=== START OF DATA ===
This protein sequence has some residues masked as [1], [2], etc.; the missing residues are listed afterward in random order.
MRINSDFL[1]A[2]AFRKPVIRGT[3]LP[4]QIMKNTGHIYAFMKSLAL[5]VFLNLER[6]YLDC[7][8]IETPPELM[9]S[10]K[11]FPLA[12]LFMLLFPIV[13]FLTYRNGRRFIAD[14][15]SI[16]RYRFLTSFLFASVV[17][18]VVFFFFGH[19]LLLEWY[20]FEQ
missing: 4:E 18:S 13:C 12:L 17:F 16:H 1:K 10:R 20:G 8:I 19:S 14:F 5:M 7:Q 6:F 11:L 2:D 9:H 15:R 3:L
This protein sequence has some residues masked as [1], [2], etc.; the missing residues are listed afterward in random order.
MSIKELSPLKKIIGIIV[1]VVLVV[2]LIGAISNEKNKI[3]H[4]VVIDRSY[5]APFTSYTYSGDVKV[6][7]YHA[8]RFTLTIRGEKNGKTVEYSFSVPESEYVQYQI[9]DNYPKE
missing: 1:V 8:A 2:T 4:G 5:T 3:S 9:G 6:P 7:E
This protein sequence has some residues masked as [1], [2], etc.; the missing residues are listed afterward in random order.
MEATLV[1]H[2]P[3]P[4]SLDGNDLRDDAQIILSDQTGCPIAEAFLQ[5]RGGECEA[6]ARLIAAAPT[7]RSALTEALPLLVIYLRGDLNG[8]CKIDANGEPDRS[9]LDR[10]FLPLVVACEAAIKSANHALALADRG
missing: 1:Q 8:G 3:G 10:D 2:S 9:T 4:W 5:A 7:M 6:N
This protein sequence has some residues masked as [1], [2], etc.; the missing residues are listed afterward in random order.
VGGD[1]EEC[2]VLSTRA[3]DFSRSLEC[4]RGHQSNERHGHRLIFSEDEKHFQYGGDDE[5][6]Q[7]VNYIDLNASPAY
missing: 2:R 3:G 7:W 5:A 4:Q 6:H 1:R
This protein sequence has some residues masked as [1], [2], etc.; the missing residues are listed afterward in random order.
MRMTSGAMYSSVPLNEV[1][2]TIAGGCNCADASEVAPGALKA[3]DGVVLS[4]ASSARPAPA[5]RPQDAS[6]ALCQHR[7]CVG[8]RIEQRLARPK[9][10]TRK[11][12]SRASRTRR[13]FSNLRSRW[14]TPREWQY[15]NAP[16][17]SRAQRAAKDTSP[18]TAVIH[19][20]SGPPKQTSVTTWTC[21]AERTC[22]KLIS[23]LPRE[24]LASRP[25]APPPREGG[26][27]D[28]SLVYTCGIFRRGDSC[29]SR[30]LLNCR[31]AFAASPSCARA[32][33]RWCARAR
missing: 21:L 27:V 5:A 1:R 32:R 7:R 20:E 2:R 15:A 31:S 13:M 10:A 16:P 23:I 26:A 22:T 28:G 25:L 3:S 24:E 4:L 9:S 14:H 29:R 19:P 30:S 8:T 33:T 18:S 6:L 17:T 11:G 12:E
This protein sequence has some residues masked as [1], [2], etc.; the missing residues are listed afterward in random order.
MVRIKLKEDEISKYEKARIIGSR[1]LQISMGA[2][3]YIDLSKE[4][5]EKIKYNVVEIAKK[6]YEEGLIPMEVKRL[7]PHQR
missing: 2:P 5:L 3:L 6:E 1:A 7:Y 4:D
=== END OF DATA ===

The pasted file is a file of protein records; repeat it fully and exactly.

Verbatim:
This protein sequence has some residues masked as [1], [2], etc.; the missing residues are listed afterward in random order.
MRINSDFL[1]A[2]AFRKPVIRGT[3]LP[4]QIMKNTGHIYAFMKSLAL[5]VFLNLER[6]YLDC[7][8]IETPPELM[9]S[10]K[11]FPLA[12]LFMLLFPIV[13]FLTYRNGRRFIAD[14][15]SI[16]RYRFLTSFLFASVV[17][18]VVFFFFGH[19]LLLEWY[20]FEQ
missing: 4:E 18:S 13:C 12:L 17:F 16:H 1:K 10:R 20:G 8:I 19:S 14:F 5:M 7:Q 6:F 11:L 2:D 9:H 15:R 3:L
This protein sequence has some residues masked as [1], [2], etc.; the missing residues are listed afterward in random order.
MSIKELSPLKKIIGIIV[1]VVLVV[2]LIGAISNEKNKI[3]H[4]VVIDRSY[5]APFTSYTYSGDVKV[6][7]YHA[8]RFTLTIRGEKNGKTVEYSFSVPESEYVQYQI[9]DNYPKE
missing: 1:V 8:A 2:T 4:G 5:T 3:S 9:G 6:P 7:E
This protein sequence has some residues masked as [1], [2], etc.; the missing residues are listed afterward in random order.
MEATLV[1]H[2]P[3]P[4]SLDGNDLRDDAQIILSDQTGCPIAEAFLQ[5]RGGECEA[6]ARLIAAAPT[7]RSALTEALPLLVIYLRGDLNG[8]CKIDANGEPDRS[9]LDR[10]FLPLVVACEAAIKSANHALALADRG
missing: 1:Q 8:G 3:G 10:D 2:S 9:T 4:W 5:A 7:M 6:N
This protein sequence has some residues masked as [1], [2], etc.; the missing residues are listed afterward in random order.
VGGD[1]EEC[2]VLSTRA[3]DFSRSLEC[4]RGHQSNERHGHRLIFSEDEKHFQYGGDDE[5][6]Q[7]VNYIDLNASPAY
missing: 2:R 3:G 7:W 5:A 4:Q 6:H 1:R
This protein sequence has some residues masked as [1], [2], etc.; the missing residues are listed afterward in random order.
MRMTSGAMYSSVPLNEV[1][2]TIAGGCNCADASEVAPGALKA[3]DGVVLS[4]ASSARPAPA[5]RPQDAS[6]ALCQHR[7]CVG[8]RIEQRLARPK[9][10]TRK[11][12]SRASRTRR[13]FSNLRSRW[14]TPREWQY[15]NAP[16][17]SRAQRAAKDTSP[18]TAVIH[19][20]SGPPKQTSVTTWTC[21]AERTC[22]KLIS[23]LPRE[24]LASRP[25]APPPREGG[26][27]D[28]SLVYTCGIFRRGDSC[29]SR[30]LLNCR[31]AFAASPSCARA[32][33]RWCARAR
missing: 21:L 27:V 5:A 1:R 32:R 7:R 20:E 2:R 15:A 31:S 13:M 10:A 16:P 23:I 26:A 22:T 28:G 25:L 3:S 24:E 4:L 9:S 14:H 29:R 19:P 30:S 8:T 33:T 18:S 6:L 17:T 11:G 12:E
This protein sequence has some residues masked as [1], [2], etc.; the missing residues are listed afterward in random order.
MVRIKLKEDEISKYEKARIIGSR[1]LQISMGA[2][3]YIDLSKE[4][5]EKIKYNVVEIAKK[6]YEEGLIPMEVKRL[7]PHQR
missing: 2:P 5:L 3:L 6:E 1:A 7:Y 4:D